The prevailing role of fossil fuels
Despite promising developments, Egypt’s energy portfolio is still characterized by fossil fuels. The total energy supply in 2019 has been heavily dominated by natural gas and oil with 54.7% and 37.4% of shares, respectively. The increasing role of natural gas is also evident in the electricity generation.
From 2000 to 2019, Egypt’s electricity generation has increased by 148%. In parallel, there has been a 73% rise in total installed capacity for renewables between 2011 and 2020. Despite the trends in capacity and production of renewables, increasing electricity production is fulfilled mostly by natural gas since the share of renewables in the electricity generation has been following an almost stable trend between 2011 (9.4%) and 2019 (9%). This is highly relevant given significant recent gas discoveries, enabling Egypt to reach self-sufficiency for its domestic demand. To illustrate this, following the discovery of Zohr in 2015, which is the largest eastern Mediterranean gas field with 850 billion cubic meters of gas, Egypt’s gas production has been on the rise. In 2019, gas production reached a record level of 64.9 billion cubic meters.
Although the discussions on energy transition usually revolve around capacity-building and generation of electricity from renewables, its pace and success in the case of Egypt are highly dependent on the role assigned to natural gas in the country’s energy mix and in national vision. From a practical standpoint, considering natural gas as a baseload (bridging technology to complement intermittent renewables, smart networks, and efficient technologies) could help Egypt in the decarbonization process both in the short and medium-term. On the other hand, ISES 2035 also underlines Egypt’s national strategy to become an energy hub connecting its neighborhood and the broader region. Accordingly, Egypt’s plans to export the production surplus have further implications with regard to the role of natural gas in its economy.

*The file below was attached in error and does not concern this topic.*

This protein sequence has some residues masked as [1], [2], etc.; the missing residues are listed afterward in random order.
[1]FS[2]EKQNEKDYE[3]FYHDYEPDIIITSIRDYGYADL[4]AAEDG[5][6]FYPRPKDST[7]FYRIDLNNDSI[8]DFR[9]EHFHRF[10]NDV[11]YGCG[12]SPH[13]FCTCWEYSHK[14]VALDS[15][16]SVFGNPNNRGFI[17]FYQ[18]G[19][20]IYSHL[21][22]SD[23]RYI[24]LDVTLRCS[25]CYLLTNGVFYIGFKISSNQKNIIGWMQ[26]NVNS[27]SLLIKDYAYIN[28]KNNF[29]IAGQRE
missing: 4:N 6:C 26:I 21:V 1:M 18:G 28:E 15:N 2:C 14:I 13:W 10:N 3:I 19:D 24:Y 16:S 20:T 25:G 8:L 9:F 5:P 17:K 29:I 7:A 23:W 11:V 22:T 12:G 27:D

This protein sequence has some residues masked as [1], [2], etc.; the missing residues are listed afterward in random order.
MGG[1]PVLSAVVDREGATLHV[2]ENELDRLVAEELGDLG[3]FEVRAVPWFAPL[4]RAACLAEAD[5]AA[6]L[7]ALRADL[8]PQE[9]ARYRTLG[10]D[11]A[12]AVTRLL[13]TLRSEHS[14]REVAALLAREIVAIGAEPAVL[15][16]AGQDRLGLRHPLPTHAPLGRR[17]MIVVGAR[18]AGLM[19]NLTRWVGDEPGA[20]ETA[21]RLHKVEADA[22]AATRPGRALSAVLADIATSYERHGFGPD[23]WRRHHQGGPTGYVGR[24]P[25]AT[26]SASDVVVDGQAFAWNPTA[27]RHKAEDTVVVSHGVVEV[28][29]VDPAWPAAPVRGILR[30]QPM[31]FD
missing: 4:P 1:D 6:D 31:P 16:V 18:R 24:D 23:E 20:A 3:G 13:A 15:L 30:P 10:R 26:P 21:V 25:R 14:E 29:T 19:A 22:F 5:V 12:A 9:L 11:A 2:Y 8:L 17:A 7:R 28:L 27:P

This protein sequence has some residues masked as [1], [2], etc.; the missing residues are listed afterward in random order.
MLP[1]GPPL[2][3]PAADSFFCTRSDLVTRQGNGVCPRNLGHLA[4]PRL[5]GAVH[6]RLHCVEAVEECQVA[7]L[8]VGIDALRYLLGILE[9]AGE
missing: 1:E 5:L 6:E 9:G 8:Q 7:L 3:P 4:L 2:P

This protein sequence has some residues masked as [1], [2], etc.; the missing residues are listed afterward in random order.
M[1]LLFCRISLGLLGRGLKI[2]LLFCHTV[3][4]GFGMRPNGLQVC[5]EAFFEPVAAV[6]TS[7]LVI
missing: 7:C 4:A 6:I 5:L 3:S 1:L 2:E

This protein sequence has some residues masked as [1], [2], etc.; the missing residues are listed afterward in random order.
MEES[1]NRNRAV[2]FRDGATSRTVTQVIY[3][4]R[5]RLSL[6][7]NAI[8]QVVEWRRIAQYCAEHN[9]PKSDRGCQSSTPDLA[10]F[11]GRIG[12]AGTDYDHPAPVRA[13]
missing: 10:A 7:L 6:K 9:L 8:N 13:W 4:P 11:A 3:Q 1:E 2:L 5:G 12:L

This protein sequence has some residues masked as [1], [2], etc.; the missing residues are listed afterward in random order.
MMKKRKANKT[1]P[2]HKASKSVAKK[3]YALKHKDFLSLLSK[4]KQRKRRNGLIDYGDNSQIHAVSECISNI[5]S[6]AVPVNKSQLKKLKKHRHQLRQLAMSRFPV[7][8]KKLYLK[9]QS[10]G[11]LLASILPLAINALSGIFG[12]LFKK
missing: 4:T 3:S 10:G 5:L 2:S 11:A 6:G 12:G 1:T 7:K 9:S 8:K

Since the surplus level will highly be dependent on domestic gas consumption trends and the share of natural gas in the national energy mix, increasing the share of renewables versus natural gas will benefit Egypt to expand its export capacity. On the other hand, secure and continuous exports of natural gas would require further investments in transportation and distribution. Accordingly, Egypt will need to support political initiatives such as The Eastern Mediterranean Gas Forum with technical and financial resources for network upgrades, pipeline connections, or LNG terminals. This could create a technology lock-in risk for Egypt since investments required for its short and medium-term supplies and trade goals can hinder its long-term sustainability and climate targets. This risk can potentially lock in the energy systems into natural gas and keep fossil fuel players as vital actors of the economy.
The potential of energy efficiency